MONTGOMERY, AL (WSFA) - The Montgomery County Board of Education had four budget options to choose from Thursday evening, all of which included staff cuts.
Before a packed meeting, the board voted to approve Option 3, which will require some of the steepest cuts to personnel of all the options.
The option the board chose stated that if the board decided against cutting its own compensation and outsourcing, it would need to cut $5.5 million in full-time positions.
As presented Monday, Option 3 called for cutting an estimated 101 teachers and administrators, as well as approximately 30 non-certified employees such as janitors, bus drivers and cafeteria workers. Thursday, those numbers were estimated upward to 114 and 30.
MPS Chief Financial Officer Jason Taylor said the cuts will happen "relatively immediately."
Four board members selected the option, but interim Alabama State Superintendent Dr. Ed Richardson has to approve it because the system is under state intervention. They will meet with him on Monday.
There was no mention of school closures at Thursday's meeting, but all four budget options included savings by closing consolidating schools and administrative buildings at some point.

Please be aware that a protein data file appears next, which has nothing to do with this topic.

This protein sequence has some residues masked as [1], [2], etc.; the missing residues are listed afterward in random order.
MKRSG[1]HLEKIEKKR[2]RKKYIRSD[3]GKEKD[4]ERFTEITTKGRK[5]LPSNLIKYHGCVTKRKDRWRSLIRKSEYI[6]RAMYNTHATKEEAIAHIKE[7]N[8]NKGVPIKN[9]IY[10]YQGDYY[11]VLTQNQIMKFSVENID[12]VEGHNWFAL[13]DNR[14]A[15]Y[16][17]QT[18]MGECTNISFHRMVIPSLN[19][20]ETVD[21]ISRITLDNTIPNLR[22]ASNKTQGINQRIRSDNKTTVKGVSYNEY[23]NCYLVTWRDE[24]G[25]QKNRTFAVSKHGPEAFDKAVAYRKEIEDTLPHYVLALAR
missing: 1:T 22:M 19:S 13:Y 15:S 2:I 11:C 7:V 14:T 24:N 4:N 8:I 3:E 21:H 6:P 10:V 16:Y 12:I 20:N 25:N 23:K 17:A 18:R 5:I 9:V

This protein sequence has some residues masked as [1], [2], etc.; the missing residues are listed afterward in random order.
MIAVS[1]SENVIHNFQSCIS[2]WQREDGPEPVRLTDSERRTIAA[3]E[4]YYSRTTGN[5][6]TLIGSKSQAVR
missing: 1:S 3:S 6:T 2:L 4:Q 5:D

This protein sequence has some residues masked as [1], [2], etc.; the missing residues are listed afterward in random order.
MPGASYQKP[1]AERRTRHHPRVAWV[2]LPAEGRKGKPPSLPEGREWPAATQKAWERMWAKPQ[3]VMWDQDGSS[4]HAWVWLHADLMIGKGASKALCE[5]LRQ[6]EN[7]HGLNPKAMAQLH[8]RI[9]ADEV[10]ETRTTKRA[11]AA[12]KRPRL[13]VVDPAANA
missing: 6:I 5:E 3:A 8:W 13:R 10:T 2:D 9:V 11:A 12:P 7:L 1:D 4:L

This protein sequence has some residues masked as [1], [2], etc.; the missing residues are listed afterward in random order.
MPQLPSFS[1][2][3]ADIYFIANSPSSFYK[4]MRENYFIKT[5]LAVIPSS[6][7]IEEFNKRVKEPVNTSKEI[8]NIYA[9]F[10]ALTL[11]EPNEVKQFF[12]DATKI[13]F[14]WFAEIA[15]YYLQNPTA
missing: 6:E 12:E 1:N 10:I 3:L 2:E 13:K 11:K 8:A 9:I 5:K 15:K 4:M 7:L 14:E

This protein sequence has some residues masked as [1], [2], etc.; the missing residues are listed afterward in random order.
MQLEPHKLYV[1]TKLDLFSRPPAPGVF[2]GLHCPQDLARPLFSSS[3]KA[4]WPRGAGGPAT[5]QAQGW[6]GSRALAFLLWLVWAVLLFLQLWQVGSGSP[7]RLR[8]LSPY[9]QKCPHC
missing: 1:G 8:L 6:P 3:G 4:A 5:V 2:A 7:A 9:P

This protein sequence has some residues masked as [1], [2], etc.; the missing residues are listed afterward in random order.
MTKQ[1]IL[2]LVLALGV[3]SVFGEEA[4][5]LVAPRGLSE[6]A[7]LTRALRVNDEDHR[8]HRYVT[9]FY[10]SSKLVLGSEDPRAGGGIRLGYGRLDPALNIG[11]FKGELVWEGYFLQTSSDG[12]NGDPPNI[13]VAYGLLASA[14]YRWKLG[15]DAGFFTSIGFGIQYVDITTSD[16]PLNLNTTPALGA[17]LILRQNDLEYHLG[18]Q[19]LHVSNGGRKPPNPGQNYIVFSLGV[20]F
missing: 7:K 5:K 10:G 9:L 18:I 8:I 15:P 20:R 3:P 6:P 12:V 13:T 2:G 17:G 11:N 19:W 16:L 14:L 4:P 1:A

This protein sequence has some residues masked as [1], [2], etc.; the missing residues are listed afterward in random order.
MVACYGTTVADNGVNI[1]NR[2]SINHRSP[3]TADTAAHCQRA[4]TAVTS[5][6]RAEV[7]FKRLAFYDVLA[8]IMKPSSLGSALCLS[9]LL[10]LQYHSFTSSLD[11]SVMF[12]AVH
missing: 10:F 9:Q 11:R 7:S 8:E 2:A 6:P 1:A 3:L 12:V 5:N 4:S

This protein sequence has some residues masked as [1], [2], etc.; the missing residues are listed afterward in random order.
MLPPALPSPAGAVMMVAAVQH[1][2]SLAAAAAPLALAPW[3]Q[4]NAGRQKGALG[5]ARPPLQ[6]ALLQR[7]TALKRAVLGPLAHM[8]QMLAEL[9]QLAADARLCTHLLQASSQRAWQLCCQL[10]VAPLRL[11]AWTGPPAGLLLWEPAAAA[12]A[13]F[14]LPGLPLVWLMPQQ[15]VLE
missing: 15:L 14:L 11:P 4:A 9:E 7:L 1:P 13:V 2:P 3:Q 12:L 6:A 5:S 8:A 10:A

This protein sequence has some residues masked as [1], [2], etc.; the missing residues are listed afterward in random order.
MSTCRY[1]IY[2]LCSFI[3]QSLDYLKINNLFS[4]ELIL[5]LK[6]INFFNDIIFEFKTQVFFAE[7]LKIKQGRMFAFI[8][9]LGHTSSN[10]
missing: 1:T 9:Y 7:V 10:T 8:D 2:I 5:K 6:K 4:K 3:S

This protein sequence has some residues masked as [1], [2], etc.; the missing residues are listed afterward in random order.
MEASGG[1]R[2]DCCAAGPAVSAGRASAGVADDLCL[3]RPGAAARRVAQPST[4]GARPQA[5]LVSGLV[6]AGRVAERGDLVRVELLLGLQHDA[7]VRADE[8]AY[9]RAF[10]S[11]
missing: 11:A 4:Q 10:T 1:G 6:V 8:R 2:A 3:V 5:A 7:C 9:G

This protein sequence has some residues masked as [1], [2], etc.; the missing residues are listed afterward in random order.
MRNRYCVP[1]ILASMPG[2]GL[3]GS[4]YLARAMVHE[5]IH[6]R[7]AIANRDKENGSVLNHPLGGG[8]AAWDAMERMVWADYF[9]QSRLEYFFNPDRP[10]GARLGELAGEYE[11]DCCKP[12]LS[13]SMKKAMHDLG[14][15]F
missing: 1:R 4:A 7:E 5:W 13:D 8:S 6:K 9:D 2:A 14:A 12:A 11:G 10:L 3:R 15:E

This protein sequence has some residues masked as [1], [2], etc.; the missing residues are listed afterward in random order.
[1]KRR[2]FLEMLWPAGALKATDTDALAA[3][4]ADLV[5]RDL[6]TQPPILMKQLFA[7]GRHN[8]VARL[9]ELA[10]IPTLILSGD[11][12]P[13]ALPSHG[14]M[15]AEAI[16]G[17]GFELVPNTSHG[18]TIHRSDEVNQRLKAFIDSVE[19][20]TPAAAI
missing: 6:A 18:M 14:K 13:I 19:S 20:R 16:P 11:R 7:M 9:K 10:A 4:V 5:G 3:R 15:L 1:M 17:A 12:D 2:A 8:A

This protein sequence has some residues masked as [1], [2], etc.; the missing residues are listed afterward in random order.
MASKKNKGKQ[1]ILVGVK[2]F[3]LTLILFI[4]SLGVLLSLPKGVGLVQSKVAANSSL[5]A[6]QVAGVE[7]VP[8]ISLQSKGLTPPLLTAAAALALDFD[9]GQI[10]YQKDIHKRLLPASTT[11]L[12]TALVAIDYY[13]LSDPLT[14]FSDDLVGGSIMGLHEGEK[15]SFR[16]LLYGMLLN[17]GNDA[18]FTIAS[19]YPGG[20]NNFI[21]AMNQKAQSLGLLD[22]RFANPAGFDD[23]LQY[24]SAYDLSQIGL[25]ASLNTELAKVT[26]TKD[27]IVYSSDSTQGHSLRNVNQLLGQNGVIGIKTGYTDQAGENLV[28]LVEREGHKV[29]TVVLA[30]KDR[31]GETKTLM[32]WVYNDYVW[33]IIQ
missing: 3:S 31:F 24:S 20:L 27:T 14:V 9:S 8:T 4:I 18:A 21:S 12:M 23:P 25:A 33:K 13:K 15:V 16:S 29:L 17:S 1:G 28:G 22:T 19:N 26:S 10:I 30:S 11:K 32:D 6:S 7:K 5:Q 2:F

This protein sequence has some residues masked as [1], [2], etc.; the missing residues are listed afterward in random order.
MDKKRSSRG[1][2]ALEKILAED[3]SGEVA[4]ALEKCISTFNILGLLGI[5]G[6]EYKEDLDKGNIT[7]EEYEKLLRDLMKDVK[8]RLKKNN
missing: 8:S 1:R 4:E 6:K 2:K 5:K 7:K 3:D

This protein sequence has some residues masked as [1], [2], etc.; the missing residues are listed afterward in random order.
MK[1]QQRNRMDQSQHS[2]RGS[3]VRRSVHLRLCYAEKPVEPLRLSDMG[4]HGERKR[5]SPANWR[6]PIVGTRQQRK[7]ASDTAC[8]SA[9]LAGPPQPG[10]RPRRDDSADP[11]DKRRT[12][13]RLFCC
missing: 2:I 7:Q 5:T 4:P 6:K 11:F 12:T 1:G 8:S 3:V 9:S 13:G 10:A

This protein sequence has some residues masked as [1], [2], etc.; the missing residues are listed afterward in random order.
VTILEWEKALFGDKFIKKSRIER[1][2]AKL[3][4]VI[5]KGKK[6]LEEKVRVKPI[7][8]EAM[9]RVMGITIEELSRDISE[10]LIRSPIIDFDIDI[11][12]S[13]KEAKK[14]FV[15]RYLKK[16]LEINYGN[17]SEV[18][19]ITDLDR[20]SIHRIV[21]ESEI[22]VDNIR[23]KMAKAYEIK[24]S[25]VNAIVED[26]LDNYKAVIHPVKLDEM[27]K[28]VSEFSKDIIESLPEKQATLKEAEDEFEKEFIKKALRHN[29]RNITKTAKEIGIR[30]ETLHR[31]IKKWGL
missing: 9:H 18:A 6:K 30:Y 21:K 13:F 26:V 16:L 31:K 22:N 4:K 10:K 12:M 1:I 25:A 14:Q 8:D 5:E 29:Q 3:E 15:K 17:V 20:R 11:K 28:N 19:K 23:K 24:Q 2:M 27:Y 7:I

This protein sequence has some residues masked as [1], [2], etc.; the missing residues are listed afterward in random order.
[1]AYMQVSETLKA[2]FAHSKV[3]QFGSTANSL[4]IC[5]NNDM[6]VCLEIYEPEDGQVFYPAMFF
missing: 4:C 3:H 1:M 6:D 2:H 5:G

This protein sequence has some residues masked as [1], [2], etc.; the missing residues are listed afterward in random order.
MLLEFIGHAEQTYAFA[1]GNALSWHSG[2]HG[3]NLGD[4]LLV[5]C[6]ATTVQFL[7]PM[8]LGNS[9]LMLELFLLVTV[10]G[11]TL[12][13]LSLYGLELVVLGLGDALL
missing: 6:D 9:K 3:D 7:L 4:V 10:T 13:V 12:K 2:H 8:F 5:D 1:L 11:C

The central office will also have $1.3 million worth of cuts. Those cuts will happen in two rounds - one at the beginning of January and one after the school year ends.
MPS is in a serious financial situation. Since 2014 it's seen annual enrollment decline by nearly 600 students per year. As that number drops, the system sees reduced funding from the Alabama State Education Trust Fund.
Additionally, the Montgomery County Commission has informed MPS that it intends to withhold $2.8 million in revenues raised for education or otherwise redirect the funds. The school system already gets the lowest possible rate of county tax revenue allowed.
Two years ago, the state accidentally gave $1.4 million meant for MPS to Pike Road schools that was never returned. MPS Board President Robert Porterfield said Richardson promised the money to MPS by Jan. 31. He hopes this will alleviate staffing cuts in the future.
The other three options each brought their own painful cuts. Every option puts the system on track to have a reserve fund of $22 million by the end of the fiscal year, Sept. 30, 2018.
Option 1 called for cuts of approximately $775,000 in full-time positions of eight certified teachers and administrators and 15 non-certified employees.
Option 2 called for $5.4 million in cuts if the board couldn't agree on outsourcing some positions. That would have required 100 teacher and administrator cuts and 30 non-certified employee cuts.
Option 4 was similar to the option the board chose, the primary difference being the outsourcing option. It called for $870,000 in cost cuts, approximately 10 teachers/administrators and 15 non-certified employees.